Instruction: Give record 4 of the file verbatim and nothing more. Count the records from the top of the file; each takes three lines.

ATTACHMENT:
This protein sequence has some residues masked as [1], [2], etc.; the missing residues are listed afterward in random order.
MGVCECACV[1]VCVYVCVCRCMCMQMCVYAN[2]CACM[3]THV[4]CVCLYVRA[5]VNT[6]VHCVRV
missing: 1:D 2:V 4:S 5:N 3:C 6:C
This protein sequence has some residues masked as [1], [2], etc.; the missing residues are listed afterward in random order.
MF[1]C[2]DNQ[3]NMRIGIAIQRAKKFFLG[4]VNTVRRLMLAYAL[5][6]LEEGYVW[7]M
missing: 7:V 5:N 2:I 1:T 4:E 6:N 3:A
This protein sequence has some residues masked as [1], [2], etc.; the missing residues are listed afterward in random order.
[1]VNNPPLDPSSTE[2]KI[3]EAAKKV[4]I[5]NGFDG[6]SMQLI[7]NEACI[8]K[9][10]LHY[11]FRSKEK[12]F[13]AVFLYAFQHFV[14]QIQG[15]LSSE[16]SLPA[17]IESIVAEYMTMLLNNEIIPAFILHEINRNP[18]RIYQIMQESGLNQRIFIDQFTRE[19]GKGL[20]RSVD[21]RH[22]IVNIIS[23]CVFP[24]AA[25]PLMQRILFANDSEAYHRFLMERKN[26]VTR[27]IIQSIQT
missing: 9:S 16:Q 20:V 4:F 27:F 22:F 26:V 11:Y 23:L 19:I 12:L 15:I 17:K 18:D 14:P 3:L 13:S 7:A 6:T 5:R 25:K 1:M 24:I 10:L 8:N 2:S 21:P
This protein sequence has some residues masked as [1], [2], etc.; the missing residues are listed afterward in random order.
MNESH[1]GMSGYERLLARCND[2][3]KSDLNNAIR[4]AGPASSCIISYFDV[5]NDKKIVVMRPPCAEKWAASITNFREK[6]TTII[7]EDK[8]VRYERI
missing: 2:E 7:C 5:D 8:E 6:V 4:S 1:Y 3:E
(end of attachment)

This protein sequence has some residues masked as [1], [2], etc.; the missing residues are listed afterward in random order.
MNESH[1]GMSGYERLLARCND[2][3]KSDLNNAIR[4]AGPASSCIISYFDV[5]NDKKIVVMRPPCAEKWAASITNFREK[6]TTII[7]EDK[8]VRYERI
missing: 2:E 7:C 5:D 8:E 6:V 4:S 1:Y 3:E